PennDOT ready for Mother Nature’s worst

PUNXSUTAWNEY — Just as the weather is beginning to turn frightful comes the news that PennDOT District 10 Jefferson County Maintenance is ready for Mother Nature’s worst, with salt and anti-skid and snow plows.

The annual PennDOT plow inspection in last month went very well, said Paul Koza Jr., P.E., county maintenance manager.

Everything is ready to go, except for a few trucks that are receiving routine maintenance, Koza said.

All trucks are stationed at the county stockpile locations in Punxsutawney, Brookville, Emerickville, Brockway and Ringgold.

“We shut down most of our operations three weeks prior to our inspection in order to get our trucks ready and painted up,” he said.

Koza said there are 26 truck routes, or about 46 snow lane miles per truck, which works out to 556 highway miles, or a total of 1,214 snow lanes.

The trucks used on Interstate 80 are the same trucks operated throughout the county, except for the salt spreaders, Koza said. PennDOT uses zero-velocity spreaders, which allow the salt and anti-skid to rest on the road where it is deposited, instead of bouncing all over.

Zero-velocity spreaders are for a more flat, straight type of road, Koza said. Those types of spreaders sit close to the ground and wouldn’t work very well navigating curves and hills.

Koza said Jefferson County has 11,250 tons of salt, 15,600 tons of anti-skid and 1,700 tons of 50/50 mix on hand at the five stockpiles.
There are 5,000 gallons of salt brine at each of the five stockpiles for use in the tailgate tanks, and three anti-icing trucks used to pre-treat roads before winter storms, he said.

The roads must be dry, and the temperature must be within a certain range for materials to be used, Koza said. There are brine tanks on the back of all trucks, mixed with salt as it is being spread.

“That helps to activate the salt quicker, plus it keeps more of that material on the road,” he said. “When it’s dry, it tends to bounce off the road more.”

Koza said so far, there has been only one plowing event until this week, compared to eight last year at this time.

In 2010 at this time, Jefferson County PennDOT had spread 1,752 tons of salt, compared to only 48 tons this year, Koza said. That’s a savings of $102,785 to start the snow removal season. That savings will be applied toward summer maintenance.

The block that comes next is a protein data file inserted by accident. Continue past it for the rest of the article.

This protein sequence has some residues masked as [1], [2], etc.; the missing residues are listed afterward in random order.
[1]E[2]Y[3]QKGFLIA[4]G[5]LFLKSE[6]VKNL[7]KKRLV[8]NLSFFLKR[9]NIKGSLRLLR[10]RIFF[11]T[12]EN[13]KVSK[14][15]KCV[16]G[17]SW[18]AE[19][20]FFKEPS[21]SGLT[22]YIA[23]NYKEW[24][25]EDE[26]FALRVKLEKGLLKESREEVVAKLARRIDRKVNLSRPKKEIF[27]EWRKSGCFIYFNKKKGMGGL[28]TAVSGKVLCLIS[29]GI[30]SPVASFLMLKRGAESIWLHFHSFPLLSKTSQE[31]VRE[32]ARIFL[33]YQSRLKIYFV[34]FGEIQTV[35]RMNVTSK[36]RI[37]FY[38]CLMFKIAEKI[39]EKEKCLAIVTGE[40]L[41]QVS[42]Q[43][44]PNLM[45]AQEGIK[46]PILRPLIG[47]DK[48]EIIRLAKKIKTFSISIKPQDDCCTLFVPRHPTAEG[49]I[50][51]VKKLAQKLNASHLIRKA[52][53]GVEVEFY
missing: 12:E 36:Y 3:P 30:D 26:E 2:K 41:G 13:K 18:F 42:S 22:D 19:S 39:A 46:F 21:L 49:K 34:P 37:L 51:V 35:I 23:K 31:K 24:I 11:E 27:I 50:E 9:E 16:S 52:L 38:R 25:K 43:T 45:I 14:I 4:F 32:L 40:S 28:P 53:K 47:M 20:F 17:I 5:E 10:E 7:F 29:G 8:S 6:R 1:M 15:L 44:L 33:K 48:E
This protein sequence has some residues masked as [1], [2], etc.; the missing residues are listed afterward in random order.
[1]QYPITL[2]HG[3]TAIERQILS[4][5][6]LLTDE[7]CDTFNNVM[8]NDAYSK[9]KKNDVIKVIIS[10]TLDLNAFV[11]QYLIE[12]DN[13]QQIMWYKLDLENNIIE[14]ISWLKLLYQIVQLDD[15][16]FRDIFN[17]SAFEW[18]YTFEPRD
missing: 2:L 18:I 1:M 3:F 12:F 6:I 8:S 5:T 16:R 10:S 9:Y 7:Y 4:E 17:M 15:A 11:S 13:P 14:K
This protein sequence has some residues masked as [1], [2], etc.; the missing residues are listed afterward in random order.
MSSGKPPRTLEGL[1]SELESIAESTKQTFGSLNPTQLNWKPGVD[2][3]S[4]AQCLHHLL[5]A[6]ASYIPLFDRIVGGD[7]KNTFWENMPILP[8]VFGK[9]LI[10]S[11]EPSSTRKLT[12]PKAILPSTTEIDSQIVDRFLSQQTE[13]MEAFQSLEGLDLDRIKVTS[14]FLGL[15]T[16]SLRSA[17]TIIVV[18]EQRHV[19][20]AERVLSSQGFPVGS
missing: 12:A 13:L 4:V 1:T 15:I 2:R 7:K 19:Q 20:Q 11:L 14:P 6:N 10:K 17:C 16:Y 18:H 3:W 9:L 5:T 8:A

Koza said there is a radio operator on shift 24/7 at the Jefferson County office to answer the phone for snow and other emergencies until April.

Dual shifts began the week of Thanksgiving, with the first running from 4 a.m. to noon, the second running from noon to 8 p.m.

Billy Roy, who is starting his first year as a full-time snow plow driver for PennDOT after serving as a temporary driver over the last two years, said there’s a lot to learn before taking a big truck out on the road.

PennDOT provides a two-week training course for new drivers, who must have a CDL licenses before taking the training course.

Roy said for the most part, he plows Route 310 to Desire, which becomes challenging when he can’t see the lane markings on the road.

“You have to go by feel for the most part,” he said. “We do a dry run every year to make sure there aren’t any low wires or tree branches or new construction close to the road.”

Roy said plowing snow at night is a little bit easier, because the drivers can see the headlights of oncoming vehicles that can’t be seen during the daytime.

Koza said in addition to Interstate 80, priority routes include 119, 36, 536, 28, 322, 219 and 310. PennDOT’s third priority is secondary routes, the four-digit state routes and low-volume roads.

Koza said even when it’s not snowing, there are snow patrols that work 24/7 and travel throughout the county during winter to monitor road conditions and when it might be necessary to call the trucks out sooner than scheduled.